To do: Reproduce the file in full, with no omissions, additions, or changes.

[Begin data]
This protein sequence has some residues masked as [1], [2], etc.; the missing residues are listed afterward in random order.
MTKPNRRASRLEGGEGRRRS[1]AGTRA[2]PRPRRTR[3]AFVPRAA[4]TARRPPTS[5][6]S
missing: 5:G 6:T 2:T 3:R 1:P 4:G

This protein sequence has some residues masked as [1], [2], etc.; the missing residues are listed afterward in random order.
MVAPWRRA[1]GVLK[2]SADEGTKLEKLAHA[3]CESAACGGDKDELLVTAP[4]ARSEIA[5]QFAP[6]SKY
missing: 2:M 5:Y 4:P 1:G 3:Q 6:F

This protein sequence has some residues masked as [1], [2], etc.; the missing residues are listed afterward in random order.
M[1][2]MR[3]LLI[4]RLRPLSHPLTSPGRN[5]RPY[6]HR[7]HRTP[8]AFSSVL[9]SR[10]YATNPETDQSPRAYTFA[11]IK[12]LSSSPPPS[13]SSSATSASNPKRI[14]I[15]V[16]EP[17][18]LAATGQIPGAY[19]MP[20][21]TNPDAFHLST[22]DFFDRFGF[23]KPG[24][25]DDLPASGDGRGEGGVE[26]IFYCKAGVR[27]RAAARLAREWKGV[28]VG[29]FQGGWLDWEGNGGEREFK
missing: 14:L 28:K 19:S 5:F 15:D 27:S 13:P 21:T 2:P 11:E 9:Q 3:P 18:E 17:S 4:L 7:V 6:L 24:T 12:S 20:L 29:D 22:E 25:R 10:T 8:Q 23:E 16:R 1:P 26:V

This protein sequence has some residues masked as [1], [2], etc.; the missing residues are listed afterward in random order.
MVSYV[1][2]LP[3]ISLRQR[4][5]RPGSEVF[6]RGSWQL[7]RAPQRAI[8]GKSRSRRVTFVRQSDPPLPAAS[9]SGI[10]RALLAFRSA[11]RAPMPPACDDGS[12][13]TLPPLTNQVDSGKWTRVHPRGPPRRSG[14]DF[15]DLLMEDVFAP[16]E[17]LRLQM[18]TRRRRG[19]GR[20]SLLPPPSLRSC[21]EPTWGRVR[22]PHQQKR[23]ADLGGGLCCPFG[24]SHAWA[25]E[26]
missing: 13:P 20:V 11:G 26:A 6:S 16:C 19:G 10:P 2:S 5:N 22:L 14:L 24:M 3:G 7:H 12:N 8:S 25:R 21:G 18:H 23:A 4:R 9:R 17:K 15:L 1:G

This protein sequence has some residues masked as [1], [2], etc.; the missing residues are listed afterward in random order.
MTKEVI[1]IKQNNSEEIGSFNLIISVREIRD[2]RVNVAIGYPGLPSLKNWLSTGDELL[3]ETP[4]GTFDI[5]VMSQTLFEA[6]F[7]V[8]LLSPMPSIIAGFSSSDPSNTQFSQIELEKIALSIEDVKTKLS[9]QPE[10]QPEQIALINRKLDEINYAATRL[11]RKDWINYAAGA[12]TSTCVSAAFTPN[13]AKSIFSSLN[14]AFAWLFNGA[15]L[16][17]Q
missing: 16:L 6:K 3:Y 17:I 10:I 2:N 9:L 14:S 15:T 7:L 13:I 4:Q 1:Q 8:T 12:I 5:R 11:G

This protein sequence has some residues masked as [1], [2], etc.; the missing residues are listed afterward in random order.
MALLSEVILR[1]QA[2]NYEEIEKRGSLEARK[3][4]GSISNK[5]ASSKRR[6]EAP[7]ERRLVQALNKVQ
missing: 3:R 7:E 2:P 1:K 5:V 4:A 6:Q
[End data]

This protein sequence has some residues masked as [1], [2], etc.; the missing residues are listed afterward in random order.
MTKPNRRASRLEGGEGRRRS[1]AGTRA[2]PRPRRTR[3]AFVPRAA[4]TARRPPTS[5][6]S
missing: 5:G 6:T 2:T 3:R 1:P 4:G

This protein sequence has some residues masked as [1], [2], etc.; the missing residues are listed afterward in random order.
MVAPWRRA[1]GVLK[2]SADEGTKLEKLAHA[3]CESAACGGDKDELLVTAP[4]ARSEIA[5]QFAP[6]SKY
missing: 2:M 5:Y 4:P 1:G 3:Q 6:F

This protein sequence has some residues masked as [1], [2], etc.; the missing residues are listed afterward in random order.
M[1][2]MR[3]LLI[4]RLRPLSHPLTSPGRN[5]RPY[6]HR[7]HRTP[8]AFSSVL[9]SR[10]YATNPETDQSPRAYTFA[11]IK[12]LSSSPPPS[13]SSSATSASNPKRI[14]I[15]V[16]EP[17][18]LAATGQIPGAY[19]MP[20][21]TNPDAFHLST[22]DFFDRFGF[23]KPG[24][25]DDLPASGDGRGEGGVE[26]IFYCKAGVR[27]RAAARLAREWKGV[28]VG[29]FQGGWLDWEGNGGEREFK
missing: 14:L 28:K 19:S 5:F 15:D 27:S 13:P 21:T 2:P 11:E 9:Q 3:P 18:E 17:S 4:L 7:V 6:L 24:T 12:S 20:L 29:D 22:E 25:R 10:T 8:Q 23:E 16:R 1:P 26:V

This protein sequence has some residues masked as [1], [2], etc.; the missing residues are listed afterward in random order.
MVSYV[1][2]LP[3]ISLRQR[4][5]RPGSEVF[6]RGSWQL[7]RAPQRAI[8]GKSRSRRVTFVRQSDPPLPAAS[9]SGI[10]RALLAFRSA[11]RAPMPPACDDGS[12][13]TLPPLTNQVDSGKWTRVHPRGPPRRSG[14]DF[15]DLLMEDVFAP[16]E[17]LRLQM[18]TRRRRG[19]GR[20]SLLPPPSLRSC[21]EPTWGRVR[22]PHQQKR[23]ADLGGGLCCPFG[24]SHAWA[25]E[26]
missing: 13:P 20:V 11:G 26:A 6:S 16:C 19:G 10:P 2:S 5:N 22:L 14:L 24:M 3:G 7:H 12:N 8:S 25:R 21:G 18:H 23:A 4:R 9:R 17:K 15:L 1:G

This protein sequence has some residues masked as [1], [2], etc.; the missing residues are listed afterward in random order.
MTKEVI[1]IKQNNSEEIGSFNLIISVREIRD[2]RVNVAIGYPGLPSLKNWLSTGDELL[3]ETP[4]GTFDI[5]VMSQTLFEA[6]F[7]V[8]LLSPMPSIIAGFSSSDPSNTQFSQIELEKIALSIEDVKTKLS[9]QPE[10]QPEQIALINRKLDEINYAATRL[11]RKDWINYAAGA[12]TSTCVSAAFTPN[13]AKSIFSSLN[14]AFAWLFNGA[15]L[16][17]Q
missing: 16:L 6:K 3:Y 17:I 10:I 2:N 9:L 14:S 15:T 7:L 13:I 4:Q 1:Q 8:T 12:I 5:R 11:G

This protein sequence has some residues masked as [1], [2], etc.; the missing residues are listed afterward in random order.
MALLSEVILR[1]QA[2]NYEEIEKRGSLEARK[3][4]GSISNK[5]ASSKRR[6]EAP[7]ERRLVQALNKVQ
missing: 3:R 7:E 2:P 1:K 5:V 4:A 6:Q